Enjoy an exciting excerpt from Railroad Rising as we get ready for it’s release to Kindle!
Carrtog pushed his horse forward through the crowd. The prickling of his ring grew in intensity, was this crowd about to turn into a riot? What did they have in those sacks besides their lunches?
He pulled up in front of the line of guards and said to one of them, “I must speak to your leader. Immediately!”
The fellow looked at him suspiciously, and without taking his eyes off Carrtog, he called “Captain Gwailants! Man wants to speak to you, sir!”
Shortly, the captain came over on foot, there being no room for horses on the platform. He was a hard-looking man, his face browned by the weather, and his short beard and mustache had all gone pepper and salt. His sword was unsheathed in his hand.
“Come up here and talk, and I hope for your sake that you have something important to say.”
The guardsmen grudgingly let him through the line, and the first thing he did was to display his ring to the captain. “My ring tells me that there’s danger here, sir.”
The captain sneered and displayed his own ring. “It does, does it? Would it surprise you at all to know that I know that very well? Our king, however, has decided to ignore the danger in favor of making his political point.”
“Oh.” Carrtog felt deflated.
“Your news is not as vital as you thought, eh? Perhaps you should turn and leave us before—”
There was a shout somewhere in the crowd and what looked like a smoking ball of cloth came whirling through the air to land on the platform.
Carrtog felt a touch of confusion. Recognizing a battle-magic spell, he waved his ringed hand in front of him as if waving away the smoke. The confusion cleared from his mind. That first ball was followed by three others, thrown from other points in the crowd.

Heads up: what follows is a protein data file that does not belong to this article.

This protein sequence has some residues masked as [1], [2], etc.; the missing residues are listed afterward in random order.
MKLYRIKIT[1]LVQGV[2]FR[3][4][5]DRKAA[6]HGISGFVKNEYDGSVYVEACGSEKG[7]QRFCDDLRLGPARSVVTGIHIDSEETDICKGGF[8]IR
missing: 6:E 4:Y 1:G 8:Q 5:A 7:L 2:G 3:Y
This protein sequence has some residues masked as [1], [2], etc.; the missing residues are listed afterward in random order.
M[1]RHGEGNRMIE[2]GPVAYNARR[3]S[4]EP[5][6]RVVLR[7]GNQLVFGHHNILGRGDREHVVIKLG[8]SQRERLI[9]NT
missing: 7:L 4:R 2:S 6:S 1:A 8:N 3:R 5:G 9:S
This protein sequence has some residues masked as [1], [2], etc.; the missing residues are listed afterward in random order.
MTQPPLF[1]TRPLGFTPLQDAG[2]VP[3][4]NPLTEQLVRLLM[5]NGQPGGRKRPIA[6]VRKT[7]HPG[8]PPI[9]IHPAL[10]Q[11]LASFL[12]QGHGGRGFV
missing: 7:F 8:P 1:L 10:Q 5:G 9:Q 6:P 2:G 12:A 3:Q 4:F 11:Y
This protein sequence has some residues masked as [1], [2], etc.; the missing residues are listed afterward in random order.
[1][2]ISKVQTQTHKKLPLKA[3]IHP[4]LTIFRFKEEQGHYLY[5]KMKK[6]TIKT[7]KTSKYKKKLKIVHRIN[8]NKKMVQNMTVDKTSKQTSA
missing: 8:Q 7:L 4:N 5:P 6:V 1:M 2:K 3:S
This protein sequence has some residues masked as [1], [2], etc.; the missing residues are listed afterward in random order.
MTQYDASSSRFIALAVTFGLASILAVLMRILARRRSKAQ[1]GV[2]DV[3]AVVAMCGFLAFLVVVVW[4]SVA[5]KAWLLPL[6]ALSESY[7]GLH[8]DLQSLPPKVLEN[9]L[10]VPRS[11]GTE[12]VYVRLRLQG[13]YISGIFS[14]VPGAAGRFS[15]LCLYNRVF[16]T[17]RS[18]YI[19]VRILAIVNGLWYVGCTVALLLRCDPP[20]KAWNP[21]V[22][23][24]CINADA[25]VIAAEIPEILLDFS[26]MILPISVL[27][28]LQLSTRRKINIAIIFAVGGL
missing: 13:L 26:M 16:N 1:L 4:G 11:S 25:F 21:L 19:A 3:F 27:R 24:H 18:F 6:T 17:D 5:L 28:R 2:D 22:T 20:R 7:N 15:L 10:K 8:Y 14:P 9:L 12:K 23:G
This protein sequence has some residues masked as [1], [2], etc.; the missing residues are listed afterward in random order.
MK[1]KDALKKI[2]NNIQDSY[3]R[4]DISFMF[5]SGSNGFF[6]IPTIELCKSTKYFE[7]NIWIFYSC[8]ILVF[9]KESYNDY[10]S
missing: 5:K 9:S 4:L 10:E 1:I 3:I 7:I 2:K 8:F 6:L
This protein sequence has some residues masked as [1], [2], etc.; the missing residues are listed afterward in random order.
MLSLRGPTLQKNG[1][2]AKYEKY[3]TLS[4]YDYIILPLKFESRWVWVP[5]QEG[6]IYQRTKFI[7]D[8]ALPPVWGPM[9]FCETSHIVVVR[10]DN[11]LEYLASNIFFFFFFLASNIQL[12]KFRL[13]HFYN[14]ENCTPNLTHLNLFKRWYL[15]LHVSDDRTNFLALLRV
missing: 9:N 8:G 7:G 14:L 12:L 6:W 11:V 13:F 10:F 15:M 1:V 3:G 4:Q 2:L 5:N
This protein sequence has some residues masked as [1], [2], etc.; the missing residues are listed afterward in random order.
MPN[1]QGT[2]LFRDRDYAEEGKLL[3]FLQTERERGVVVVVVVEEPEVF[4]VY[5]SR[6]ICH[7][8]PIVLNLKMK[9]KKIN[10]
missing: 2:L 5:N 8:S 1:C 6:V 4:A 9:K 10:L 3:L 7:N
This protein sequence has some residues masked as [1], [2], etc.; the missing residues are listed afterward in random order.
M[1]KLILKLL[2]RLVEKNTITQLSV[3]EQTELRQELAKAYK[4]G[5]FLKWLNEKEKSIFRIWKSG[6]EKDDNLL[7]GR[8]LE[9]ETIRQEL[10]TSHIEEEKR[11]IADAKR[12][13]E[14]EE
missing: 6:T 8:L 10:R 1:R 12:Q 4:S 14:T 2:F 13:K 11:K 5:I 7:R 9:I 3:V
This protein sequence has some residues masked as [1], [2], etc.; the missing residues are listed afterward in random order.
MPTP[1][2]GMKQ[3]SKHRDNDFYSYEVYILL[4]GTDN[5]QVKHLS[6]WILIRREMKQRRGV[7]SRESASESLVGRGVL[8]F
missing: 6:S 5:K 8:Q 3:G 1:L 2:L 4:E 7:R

He spun to face outward, drawing his sword and shouting “Tsingallik for King Bornival!”
With any luck, that yell might convince the King’s Gentlemen all around him that he was on their side. On the other hand, members of the King’s Gentlemen seldom took risks with the king’s life; it was too likely that one or another of them would stick a sword into his side just to be sure.
Several among the guard swept hands before them — it was no surprise that a large number of them knew battle-magic, some likely knew much more than he did. Men among the crowd flung back their hoods, revealing caps of metal or leather, though a good number wore only a cloth bonnet like his own. There seemed to be only a couple who wore metal breastplates — the rest had a jacket of leather. The weapons they pulled from their sacks were mostly short swords and stout cudgels, but several had wheel-lock pistols.
The pistols were only accurate at close range and took some time to reload. Carrtog knew how to use a pistol; in fact, a pistol would have had more than one use for him at this moment given his training in battle-magic. His grandfather had offered him one before he and Yakor started off on their journey, but he had turned it down. The things were very expensive, particularly in a hinterland place like Tsingallik, and though he hoped at some time to earn the money to buy one of his own, he hadn’t wanted to ride away carrying one that his grandfather might well need worse than he.